biology 457 657 physiology of marine estuarine animals
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BIOLOGY 457/657 PHYSIOLOGY OF MARINE & ESTUARINE ANIMALS. March 8, 2004 Physiological Adaptation to the Deep Sea. FEATURES OF THE DEEP SEA. Area: The deep benthos and its overlying waters occupy a large area and a huge volume . FEATURES OF THE DEEP SEA.

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biology 457 657 physiology of marine estuarine animals

BIOLOGY 457/657PHYSIOLOGY OF MARINE & ESTUARINE ANIMALS

March 8, 2004

Physiological Adaptation to the Deep Sea

features of the deep sea
FEATURES OF THE DEEP SEA

Area: The deep benthos and its overlying waters occupy a large area and a huge volume

features of the deep sea3
FEATURES OF THE DEEP SEA

Light: essentially absent, except for bioluminescence

Temperature: low (~4°C) and constant

Salinity: constant (~35°%)

Oxygen: generally adequate (may

be depleted near substratum)

Pressure: greatly elevated (can

exceed 1000 atm)

Food supply: extremely

limited (except near

hydrothermal vents)

animals of the deep sea
ANIMALS OF THE DEEP SEA

Diversity is great: invertebrates may be very unusual

Density is very low (except at hydrothermal vents)

Energy content of animals is unusually low

Metabolic rates also tend to be very low

Sizes of animals can be unexpectedly large

biological adaptation to the deep sea
BIOLOGICAL ADAPTATIONTO THE DEEP SEA

Light: enlarged eyes, photophores, black or red coloration, transparency

Temperature: maintain low metabolic rates

Salinity: no adaptation required, since it is constant & reliable

Oxygen: no special adaptations normally required

Pressure: numerous special adaptations of enzymes and membranes

Food supply: must cope with the scarcity of food, its low energy content, and the risk of being detected. Food sources include land runoff, molts, fecal pellets, “marine snow”, dissolved organic matter, bacteria, vertical migrators

Reproduction: mates are infrequently encountered; must have special means of communication (while reducing risk of predation)

speficic examples of adaptation to the deep sea
SPEFICIC EXAMPLES OF ADAPTATIONTO THE DEEP SEA
  • Retain low metabolic rates (“float and wait”)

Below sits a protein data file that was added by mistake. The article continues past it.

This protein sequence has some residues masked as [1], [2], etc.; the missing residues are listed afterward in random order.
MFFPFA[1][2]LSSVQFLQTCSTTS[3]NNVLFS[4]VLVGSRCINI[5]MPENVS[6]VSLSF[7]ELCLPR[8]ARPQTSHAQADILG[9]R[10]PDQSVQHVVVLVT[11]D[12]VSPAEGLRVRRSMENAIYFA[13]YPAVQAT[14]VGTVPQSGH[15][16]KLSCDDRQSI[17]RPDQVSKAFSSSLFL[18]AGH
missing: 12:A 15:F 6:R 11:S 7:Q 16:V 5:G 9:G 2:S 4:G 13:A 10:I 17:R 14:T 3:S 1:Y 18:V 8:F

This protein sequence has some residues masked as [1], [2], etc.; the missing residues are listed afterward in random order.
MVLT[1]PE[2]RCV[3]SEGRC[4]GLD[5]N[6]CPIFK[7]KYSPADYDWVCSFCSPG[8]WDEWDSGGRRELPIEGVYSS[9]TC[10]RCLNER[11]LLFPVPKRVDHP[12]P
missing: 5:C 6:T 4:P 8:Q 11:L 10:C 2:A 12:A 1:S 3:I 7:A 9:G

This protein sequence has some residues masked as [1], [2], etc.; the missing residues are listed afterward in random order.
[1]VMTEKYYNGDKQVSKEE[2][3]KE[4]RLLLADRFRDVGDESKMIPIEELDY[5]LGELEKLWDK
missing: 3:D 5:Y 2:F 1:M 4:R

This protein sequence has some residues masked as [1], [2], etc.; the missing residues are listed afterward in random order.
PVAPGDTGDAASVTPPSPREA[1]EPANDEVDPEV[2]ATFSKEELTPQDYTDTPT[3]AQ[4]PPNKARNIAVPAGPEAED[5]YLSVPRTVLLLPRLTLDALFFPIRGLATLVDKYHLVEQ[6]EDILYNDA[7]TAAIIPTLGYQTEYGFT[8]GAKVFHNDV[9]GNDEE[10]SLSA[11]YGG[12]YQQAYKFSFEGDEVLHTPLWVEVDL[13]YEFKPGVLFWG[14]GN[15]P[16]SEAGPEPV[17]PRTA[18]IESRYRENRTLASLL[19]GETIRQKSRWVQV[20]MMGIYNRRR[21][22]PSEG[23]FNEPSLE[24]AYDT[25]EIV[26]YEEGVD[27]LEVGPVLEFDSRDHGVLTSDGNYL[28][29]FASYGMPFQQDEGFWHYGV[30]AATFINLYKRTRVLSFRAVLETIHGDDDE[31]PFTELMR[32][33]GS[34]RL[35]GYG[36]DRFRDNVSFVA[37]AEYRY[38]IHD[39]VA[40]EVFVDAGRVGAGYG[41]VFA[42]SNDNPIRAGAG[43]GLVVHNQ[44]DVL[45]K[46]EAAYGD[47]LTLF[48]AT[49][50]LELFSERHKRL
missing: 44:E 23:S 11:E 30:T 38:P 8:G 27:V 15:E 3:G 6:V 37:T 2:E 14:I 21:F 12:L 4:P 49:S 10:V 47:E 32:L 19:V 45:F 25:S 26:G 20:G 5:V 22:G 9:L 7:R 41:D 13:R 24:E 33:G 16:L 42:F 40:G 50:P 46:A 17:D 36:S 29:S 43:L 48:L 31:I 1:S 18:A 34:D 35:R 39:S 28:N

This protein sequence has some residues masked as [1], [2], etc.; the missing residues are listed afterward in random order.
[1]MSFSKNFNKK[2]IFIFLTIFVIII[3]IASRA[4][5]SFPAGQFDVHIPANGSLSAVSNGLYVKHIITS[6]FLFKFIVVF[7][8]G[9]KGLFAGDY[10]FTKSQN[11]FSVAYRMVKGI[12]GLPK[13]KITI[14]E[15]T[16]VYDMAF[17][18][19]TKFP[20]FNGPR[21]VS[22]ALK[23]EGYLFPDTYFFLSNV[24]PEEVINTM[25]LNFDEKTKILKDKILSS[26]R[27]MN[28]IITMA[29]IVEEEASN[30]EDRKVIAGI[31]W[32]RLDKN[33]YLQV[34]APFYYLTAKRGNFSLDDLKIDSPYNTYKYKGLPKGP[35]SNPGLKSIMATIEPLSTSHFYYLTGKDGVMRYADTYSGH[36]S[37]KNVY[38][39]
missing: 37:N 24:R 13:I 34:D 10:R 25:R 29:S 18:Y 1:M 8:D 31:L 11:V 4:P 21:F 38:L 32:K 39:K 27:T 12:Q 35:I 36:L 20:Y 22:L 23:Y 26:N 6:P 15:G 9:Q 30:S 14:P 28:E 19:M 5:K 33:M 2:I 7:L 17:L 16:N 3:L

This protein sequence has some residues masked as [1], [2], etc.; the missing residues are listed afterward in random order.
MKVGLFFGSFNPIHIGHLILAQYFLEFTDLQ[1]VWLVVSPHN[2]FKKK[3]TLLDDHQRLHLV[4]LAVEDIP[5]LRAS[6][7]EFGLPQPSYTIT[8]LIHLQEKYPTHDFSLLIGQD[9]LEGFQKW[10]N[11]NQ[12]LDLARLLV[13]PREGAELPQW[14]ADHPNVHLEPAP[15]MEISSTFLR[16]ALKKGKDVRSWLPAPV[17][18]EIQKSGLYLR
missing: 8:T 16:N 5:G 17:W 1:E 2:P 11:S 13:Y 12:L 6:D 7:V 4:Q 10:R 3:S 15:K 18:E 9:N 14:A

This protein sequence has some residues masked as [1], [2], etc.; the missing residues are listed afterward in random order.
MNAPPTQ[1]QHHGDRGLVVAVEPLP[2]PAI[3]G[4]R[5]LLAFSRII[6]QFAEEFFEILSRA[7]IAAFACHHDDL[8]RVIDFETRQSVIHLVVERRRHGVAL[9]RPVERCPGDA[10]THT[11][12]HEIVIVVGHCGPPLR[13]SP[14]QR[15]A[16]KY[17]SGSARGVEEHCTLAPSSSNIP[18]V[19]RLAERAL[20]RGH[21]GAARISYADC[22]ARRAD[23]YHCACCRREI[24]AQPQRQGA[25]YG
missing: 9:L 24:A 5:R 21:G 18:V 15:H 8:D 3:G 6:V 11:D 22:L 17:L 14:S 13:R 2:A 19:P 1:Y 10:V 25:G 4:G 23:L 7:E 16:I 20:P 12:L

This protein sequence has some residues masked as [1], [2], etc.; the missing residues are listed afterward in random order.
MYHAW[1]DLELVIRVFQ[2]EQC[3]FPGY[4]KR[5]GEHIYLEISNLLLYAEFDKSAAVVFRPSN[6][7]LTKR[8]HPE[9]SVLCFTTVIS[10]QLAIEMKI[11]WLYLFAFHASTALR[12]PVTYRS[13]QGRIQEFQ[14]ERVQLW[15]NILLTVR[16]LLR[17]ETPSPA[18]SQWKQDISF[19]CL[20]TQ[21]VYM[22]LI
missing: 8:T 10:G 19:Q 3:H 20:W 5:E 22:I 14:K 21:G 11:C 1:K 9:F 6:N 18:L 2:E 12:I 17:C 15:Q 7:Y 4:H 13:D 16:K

• Eat large meals if available; mouths and digestive capacity are large
  • Use bioluminescence cautiously; lures can be used
  • Have opaque linings to the digestive tracts
  • For mating – some species have parasitic males
  • Large size may be an adaptation to hold more food, extend life span, and escape predation.
biological adaptation to pressure
BIOLOGICAL ADAPTATION TO PRESSURE

Biological Effects of Pressure

Water is essentially incompressible

Effects on gas-filled spaces can be severe

All biochemical effects result from volumechange

(1) Hydration

(2) Dissociation

(3) Polymerization/Subunit dissociation

(4) Enzyme kinetics (activation volumes)

biological adaptation to pressure16
BIOLOGICAL ADAPTATION TO PRESSURE

Physiological processes affected by pressure:

(1) High-pressure neurological syndrome (HPNS)

(2) Membrane fluxes (effects on ATPases)

(3) Muscle contraction (cytoskeletal effects)

(4) Synaptic transmission (generally inhibited)

(5) Membrane fluidity

effects of pressure on enzymes 2 k m values
EFFECTS OF PRESSURE ON ENZYMES(2) Km values

Ligand-binding events often involve changes in conformation and hydration, leading to increased volume

Pressure adaptation may require only minor sequence change

Pressure adaptation often leads to greater protein stability (resistance to denaturation)

Pressure-adapted systems often have lower rates of catalysis

respiration rates of deep sea crustaceans
RESPIRATION RATES OF DEEP-SEA CRUSTACEANS

Note that in bothfish and crustaceans, aerobic metabolic rates (and presumably typical anaerobic rates as well) decrease considerably with habitat depth.

communites of hydrothermal vents
COMMUNITES OF HYDROTHERMAL VENTS

Hydrothermal vents represent very unusual deep-sea benthic habitats because they are sites where energy is abundant, due to chemicals supplied by “black smokers” – sources of abundant mineral sulfur.

communites of hydrothermal vents 2
COMMUNITES OF HYDROTHERMAL VENTS (2)

The ultimate source of energy is H2S, which is oxidized by bacteria. The energy thus derived is used to operate the Calvin-Benson cycle of carbon fixation.

communites of hydrothermal vents 3
COMMUNITES OF HYDROTHERMAL VENTS (3)

Sulfide is highly toxic at µM concentrations (it poisons cyt-c). Tubeworms (Riftia) detoxify it by binding it to Hb. Other vent organisms have various sulfide-binding proteins.

Most vent animals contain endosymbiotic bacteria, which actually produce their nutrients.

communites of hydrothermal vents 4
COMMUNITES OF HYDROTHERMAL VENTS (4)

An additional problem faced by thermal vent organisms is the extreme transience of the vent habitat; any one site may have a lifetime measured in tens of years. Thus, efficient dispersal and navigation by larvae is essential.

(Photo: Bythograea thermydron)

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